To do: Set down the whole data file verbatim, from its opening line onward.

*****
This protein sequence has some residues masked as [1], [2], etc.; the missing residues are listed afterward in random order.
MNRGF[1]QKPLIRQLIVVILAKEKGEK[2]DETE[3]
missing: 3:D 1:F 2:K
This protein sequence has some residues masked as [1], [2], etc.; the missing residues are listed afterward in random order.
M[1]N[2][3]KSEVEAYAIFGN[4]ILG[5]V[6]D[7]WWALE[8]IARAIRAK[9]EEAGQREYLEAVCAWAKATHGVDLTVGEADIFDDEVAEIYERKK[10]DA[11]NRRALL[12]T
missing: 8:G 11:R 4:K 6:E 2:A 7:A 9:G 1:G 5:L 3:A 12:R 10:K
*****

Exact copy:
This protein sequence has some residues masked as [1], [2], etc.; the missing residues are listed afterward in random order.
MNRGF[1]QKPLIRQLIVVILAKEKGEK[2]DETE[3]
missing: 3:D 1:F 2:K
This protein sequence has some residues masked as [1], [2], etc.; the missing residues are listed afterward in random order.
M[1]N[2][3]KSEVEAYAIFGN[4]ILG[5]V[6]D[7]WWALE[8]IARAIRAK[9]EEAGQREYLEAVCAWAKATHGVDLTVGEADIFDDEVAEIYERKK[10]DA[11]NRRALL[12]T
missing: 8:G 11:R 4:K 6:E 2:A 7:A 9:G 1:G 5:L 3:A 12:R 10:K